A closer look at the problem
Part of the success of REST comes from the fact that it elegantly uses the HTTP framework, making it easy to understand and work with. The first challenge is that when HTTP was designed, the world of the internet was largely a world of static or data that was changing slowly. Things have moved on, and we expect data to change constantly now and at greater and greater speeds. The first example of constant change is the sending of video and audio media, particularly when the video is of a live event. So there is no way of even considering pushing all the media to us before we consume it, although such an approach historically will have taken hours or days. As a result, a low-level connection is established between the client and server, allowing the server to have a steady series of data blocks — or a stream of data. Hence the term streaming. While they have grown, the sources of video and audio aren’t so significant that we can’t lean on a few providers to support us, and we plug in their services to our solutions. How many websites actually stream their own videos compared to integrating YouTube or Vimeo into their pages?
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The problem is that the number of use cases that now need or expect a constant flow of data, sometimes flowing in both directions, has grown massively and extends into the world of more conventional text-based payloads. While in low-volume use cases, we can address the problem much like hitting refresh on the browser — in other words, we simply repeat the API request to the data source, which is what polling is. As you scale this up, it becomes a large consumption of resources — particularly if your refresh requests often result in no data changes. Even with network caches taking some of the burden, that’s network traffic and caching servers that still need to be paid for. Not to mention the user experience, where the user can observe lag or latency because of the additional time from round-tripping the data again. There is also the overhead that every request goes through a handshake and authentication processes before we get to the logic of processing the actual request.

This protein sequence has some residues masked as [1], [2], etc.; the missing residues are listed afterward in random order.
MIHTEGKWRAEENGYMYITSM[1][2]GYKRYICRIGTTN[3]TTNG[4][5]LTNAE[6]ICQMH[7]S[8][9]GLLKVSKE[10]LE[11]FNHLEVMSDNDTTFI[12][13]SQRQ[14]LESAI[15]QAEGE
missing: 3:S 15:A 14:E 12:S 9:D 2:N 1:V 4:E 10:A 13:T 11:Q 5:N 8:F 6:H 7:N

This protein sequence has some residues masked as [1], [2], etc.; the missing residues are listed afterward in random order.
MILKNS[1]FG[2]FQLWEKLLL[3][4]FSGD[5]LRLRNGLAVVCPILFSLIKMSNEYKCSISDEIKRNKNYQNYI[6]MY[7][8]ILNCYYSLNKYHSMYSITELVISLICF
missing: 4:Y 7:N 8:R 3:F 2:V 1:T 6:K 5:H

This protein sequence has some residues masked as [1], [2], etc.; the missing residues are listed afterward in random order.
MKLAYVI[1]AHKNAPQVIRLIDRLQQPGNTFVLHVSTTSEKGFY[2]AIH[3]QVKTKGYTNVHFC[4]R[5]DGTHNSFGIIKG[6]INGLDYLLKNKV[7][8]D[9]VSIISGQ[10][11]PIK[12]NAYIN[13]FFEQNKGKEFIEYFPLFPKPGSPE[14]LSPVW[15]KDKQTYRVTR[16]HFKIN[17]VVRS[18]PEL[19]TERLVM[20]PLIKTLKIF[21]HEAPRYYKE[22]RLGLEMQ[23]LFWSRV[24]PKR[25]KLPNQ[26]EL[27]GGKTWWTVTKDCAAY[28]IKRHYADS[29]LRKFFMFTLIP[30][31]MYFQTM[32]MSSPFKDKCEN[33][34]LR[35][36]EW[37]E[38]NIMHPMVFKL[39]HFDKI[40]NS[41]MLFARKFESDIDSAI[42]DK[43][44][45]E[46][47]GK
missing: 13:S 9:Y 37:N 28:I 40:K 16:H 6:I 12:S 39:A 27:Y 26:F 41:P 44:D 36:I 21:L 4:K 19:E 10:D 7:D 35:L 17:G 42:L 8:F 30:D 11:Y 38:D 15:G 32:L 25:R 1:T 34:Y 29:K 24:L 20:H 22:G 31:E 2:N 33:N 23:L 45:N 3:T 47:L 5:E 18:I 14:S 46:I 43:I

As backends to applications become a composition of microservices, if they are all polling each other, we will see an accumulation of latency and polling overhead. Again this presents a compute overhead, which in low-volume cases can be tolerated and addressed by increasing the amount of physical resources. When scaled up, it becomes a significant cost in terms of needing more network capacity, more servers, power, cooling, and so on. As a result, changes to improve execution cost, let alone the benefits of better user experience, make it worthwhile looking to invest engineering effort in creating the means for data to be streamed at least in one direction between client and server, if not both.
By allowing a stream of data to leave our servers, we do raise some security considerations. Can we be sure that the recipient of our stream is legitimate and the intended destination? Is it possible for a malicious actor to initiate or become the stream recipient (e.g., a man in the middle, compromised client, malicious request, etc.)? Can we be duped into putting into the stream more data than should be shared due to some sort of injection attack? Can we link the steady flow of data back to the request for audit purposes?
Conversely, if the client suddenly receives a connection and data pours down the connection, do we know who the data is from? Is someone spoofing a server? Can we trust the origin — after all, when a request is made, we authenticate ourselves. Should we expect the response to do likewise, particularly if it is in a separate connection? These considerations may be addressed as the stream is part of the exchange, but if it isn’t, then what? There are strategies we can use to mitigate concerns, such as the client can give the server a generated token and expect it to be passed back with the stream and validate the token.
The need to make it easier to communicate a flow of data and efficiencies in the process have driven different techniques to achieve streaming or streaming-like behaviors and the evolution of two dominant frameworks that address these issues and include the streaming paradigm — GraphQL and gRPC. In addition to these frameworks, we should look at common techniques that can be used without a framework, such as Webhooks and WebSockets.
Webhooks are probably the simplest model to move from polling to something more efficient. As any client will have a web address, it becomes possible for us to initiate a flow of data by passing our address as part of the request as a URL and asking the server to send any changes it sees to that address. So the data provider (server), when there is data to share, then initiates a conventional REST API call to the provided address in the same way as when the client is pushing a data change to a server. We have, in effect simply established a reverse path for normal API calls. The server continues to do this until some rule is satisfied — this may be time-based or until an error occurs communicating with the client as you’d expect if a client was shifting across networks or connecting and disconnecting from a network resulting in the client having changing addresses.